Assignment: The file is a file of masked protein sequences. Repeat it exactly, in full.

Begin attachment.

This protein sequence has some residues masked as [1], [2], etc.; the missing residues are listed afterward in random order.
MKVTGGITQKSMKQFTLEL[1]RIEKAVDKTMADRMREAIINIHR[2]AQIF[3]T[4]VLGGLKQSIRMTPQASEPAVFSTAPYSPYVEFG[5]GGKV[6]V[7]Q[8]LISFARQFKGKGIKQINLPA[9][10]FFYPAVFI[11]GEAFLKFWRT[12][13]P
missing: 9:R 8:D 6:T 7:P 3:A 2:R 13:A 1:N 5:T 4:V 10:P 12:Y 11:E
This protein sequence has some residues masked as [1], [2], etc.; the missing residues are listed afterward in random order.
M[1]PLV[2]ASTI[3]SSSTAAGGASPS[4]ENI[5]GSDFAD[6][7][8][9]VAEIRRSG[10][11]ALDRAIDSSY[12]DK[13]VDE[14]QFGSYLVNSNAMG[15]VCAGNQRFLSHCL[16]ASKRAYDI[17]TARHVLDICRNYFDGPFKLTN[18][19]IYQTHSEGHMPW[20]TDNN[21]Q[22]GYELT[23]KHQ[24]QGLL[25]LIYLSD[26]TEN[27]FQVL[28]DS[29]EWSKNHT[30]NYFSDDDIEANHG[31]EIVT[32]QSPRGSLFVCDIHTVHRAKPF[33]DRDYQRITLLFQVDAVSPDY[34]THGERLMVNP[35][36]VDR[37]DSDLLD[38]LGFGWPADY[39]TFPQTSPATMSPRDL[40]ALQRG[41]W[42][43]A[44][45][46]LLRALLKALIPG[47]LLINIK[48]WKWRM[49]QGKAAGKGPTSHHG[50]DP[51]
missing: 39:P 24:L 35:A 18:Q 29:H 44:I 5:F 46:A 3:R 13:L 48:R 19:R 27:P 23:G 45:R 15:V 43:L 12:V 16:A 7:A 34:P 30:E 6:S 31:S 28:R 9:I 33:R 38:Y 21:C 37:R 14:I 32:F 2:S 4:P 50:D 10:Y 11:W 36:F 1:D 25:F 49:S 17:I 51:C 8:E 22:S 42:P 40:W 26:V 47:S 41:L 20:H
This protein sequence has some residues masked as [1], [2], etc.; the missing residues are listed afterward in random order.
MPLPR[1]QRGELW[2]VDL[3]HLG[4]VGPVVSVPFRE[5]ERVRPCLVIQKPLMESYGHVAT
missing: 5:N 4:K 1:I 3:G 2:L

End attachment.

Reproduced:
This protein sequence has some residues masked as [1], [2], etc.; the missing residues are listed afterward in random order.
MKVTGGITQKSMKQFTLEL[1]RIEKAVDKTMADRMREAIINIHR[2]AQIF[3]T[4]VLGGLKQSIRMTPQASEPAVFSTAPYSPYVEFG[5]GGKV[6]V[7]Q[8]LISFARQFKGKGIKQINLPA[9][10]FFYPAVFI[11]GEAFLKFWRT[12][13]P
missing: 9:R 8:D 6:T 7:P 3:A 2:R 13:A 1:N 5:T 4:V 10:P 12:Y 11:E
This protein sequence has some residues masked as [1], [2], etc.; the missing residues are listed afterward in random order.
M[1]PLV[2]ASTI[3]SSSTAAGGASPS[4]ENI[5]GSDFAD[6][7][8][9]VAEIRRSG[10][11]ALDRAIDSSY[12]DK[13]VDE[14]QFGSYLVNSNAMG[15]VCAGNQRFLSHCL[16]ASKRAYDI[17]TARHVLDICRNYFDGPFKLTN[18][19]IYQTHSEGHMPW[20]TDNN[21]Q[22]GYELT[23]KHQ[24]QGLL[25]LIYLSD[26]TEN[27]FQVL[28]DS[29]EWSKNHT[30]NYFSDDDIEANHG[31]EIVT[32]QSPRGSLFVCDIHTVHRAKPF[33]DRDYQRITLLFQVDAVSPDY[34]THGERLMVNP[35][36]VDR[37]DSDLLD[38]LGFGWPADY[39]TFPQTSPATMSPRDL[40]ALQRG[41]W[42][43]A[44][45][46]LLRALLKALIPG[47]LLINIK[48]WKWRM[49]QGKAAGKGPTSHHG[50]DP[51]
missing: 39:P 24:L 35:A 18:Q 29:H 44:I 5:F 46:A 3:R 13:L 48:R 19:R 27:P 23:G 45:R 15:V 43:L 12:V 16:A 7:A 34:P 30:E 6:S 31:S 28:R 9:I 33:R 38:Y 21:C 37:R 14:I 32:F 2:S 4:P 50:D 10:Y 11:W 36:F 1:D 25:F 49:S 17:I 51:C 8:E 22:S 42:P 40:W 26:V 47:S 41:L 20:H
This protein sequence has some residues masked as [1], [2], etc.; the missing residues are listed afterward in random order.
MPLPR[1]QRGELW[2]VDL[3]HLG[4]VGPVVSVPFRE[5]ERVRPCLVIQKPLMESYGHVAT
missing: 5:N 4:K 1:I 3:G 2:L